You mention briefly how machismo factors into the prevalence of sexism in hip-hop, and there is where I think you hit the nail on the head. It seems to me that the sexism won’t fade until the pride does unless the metric of “how awesome I am” comes to be measured by how much women actually like you and feel respected by you rather than “how many hos you got.” I don’t know hip-hop history that well, but none of the early hip-hop sings I’ve heard–when the themes were more about just havin’ fun doing this or that, dancing, or living life–held much in the way of sexist or homophobic content.

    Now, though, if a rap isn’t about fighting someone or banging some chick, it’s about how much more money a rapper has than everyone else. Sexism and homophobia run rampant in these songs. I can’t help but think the two are quite intimately connected and will be until we get back to some humbler, more liberal-minded raps.

  10. She is disgusting. Cannot wait until I never have to hear her music on the radio again.

  11. Jemarc Axinto

    I love that you explore the history of sexism in hip hop and that it is not all about Nicki Minaj. That being said did you happen to watch her mini-rant on youtube about how, as a woman, she is treated less well compared to male artists? It’s really interesting. Great article =]

  12. chaneleg

    Interesting discussion…though I do wonder, as one wonders about Beyonce and feminism…how much of the misogyny train Nicki Minaj is fueling for hip hop as well? Not an attempt to point fingers, or take away blame from male artists, but just like we have to blame Ann Wintour for massively distributing harmful materials on beauty, what role is Minaj playing in the hip hop game? (This is just a question…I do know we are all walking contradictions.)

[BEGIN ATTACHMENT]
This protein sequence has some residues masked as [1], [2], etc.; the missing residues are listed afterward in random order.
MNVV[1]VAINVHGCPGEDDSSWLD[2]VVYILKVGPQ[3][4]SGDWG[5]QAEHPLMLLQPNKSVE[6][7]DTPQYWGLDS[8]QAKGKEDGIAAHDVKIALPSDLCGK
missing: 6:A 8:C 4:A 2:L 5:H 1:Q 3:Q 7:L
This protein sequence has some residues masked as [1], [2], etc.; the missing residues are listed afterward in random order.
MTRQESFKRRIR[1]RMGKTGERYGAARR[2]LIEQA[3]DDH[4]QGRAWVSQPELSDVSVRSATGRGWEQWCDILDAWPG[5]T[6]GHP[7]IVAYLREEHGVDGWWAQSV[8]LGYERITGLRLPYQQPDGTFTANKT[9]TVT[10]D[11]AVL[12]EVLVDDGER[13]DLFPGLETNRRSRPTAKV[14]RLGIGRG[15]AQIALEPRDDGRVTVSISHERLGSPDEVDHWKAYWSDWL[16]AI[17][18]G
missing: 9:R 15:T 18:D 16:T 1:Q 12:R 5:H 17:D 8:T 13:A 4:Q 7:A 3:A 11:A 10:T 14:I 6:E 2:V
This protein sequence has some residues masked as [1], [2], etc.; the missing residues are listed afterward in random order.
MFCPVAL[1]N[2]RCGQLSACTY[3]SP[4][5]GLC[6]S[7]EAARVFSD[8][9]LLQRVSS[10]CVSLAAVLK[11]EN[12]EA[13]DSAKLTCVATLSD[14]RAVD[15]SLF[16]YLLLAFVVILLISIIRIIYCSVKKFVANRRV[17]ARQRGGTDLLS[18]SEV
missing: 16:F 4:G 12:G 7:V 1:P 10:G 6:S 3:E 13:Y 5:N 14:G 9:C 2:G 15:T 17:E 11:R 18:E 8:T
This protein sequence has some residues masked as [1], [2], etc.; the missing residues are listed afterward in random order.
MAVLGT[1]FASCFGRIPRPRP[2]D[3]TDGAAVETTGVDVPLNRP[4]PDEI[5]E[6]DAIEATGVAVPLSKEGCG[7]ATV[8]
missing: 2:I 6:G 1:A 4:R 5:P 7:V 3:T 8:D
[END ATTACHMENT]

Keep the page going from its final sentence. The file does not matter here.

13. Helen Parshall

    Excellent read, I especially like the ways in which you illustrated the dualisms surrounding depictions of women in hip hop.

  14. Sabine

    In the face of such aggressive sexism both within the hip hop industry and without – via pop listeners, etc. – I am curious what your take is on Minaj’s presentation of her femininity? Does her image as “Barbie” mark a refusal to participate in the “one of the boys” trope into which other female rappers have played? Or is it more likely a sign of her internalized sexism?

  15. I agree that sexism is still super prevalent in all forms of music, but let’s appreciate the steps forward that female musicians have made! Just see Iggy Azalea, topping the Billboard charts now!

    Personally, not the hugest fan of Minag, her music seems to be an acquired taste. I think that music has always been more male-dominated, but at this point it’s starting to turn, at least a little.

  16. SamanthaHayes

    I think this article makes a really great point, and I hope that it will bring about change. It’s very well-written!

  17. I couldn’t agree anymore with this article, but I believe that sexism not only takes place in the Hip Hop industry, but in the music industry all together. For instance, within the pop industry you have artist such Katy Perry who seems to be more on the edgy side and very opinionated when it comes to voicing her opinion through music or interviews about empowering one self or just being free. However, it seems as if every time she opens her mouth it is expected for her to be attacked. She is often criticized on her edgy lyrics, style and simply for being too vocal on speaking up for women. I salute all women in the music industry who choose to challenge societies opinion on how women should be viewed, speak or simply carry themselves, continue to be great and inspire other women too be great.

  18. Even 8 years later, this is still the case in the Hip-Hop/music industry. Nicki Minaj is still relevant in this topic of discussion too, so I really believe she’s doing her work to further prove that women can do what men can do. Amazing article by the way!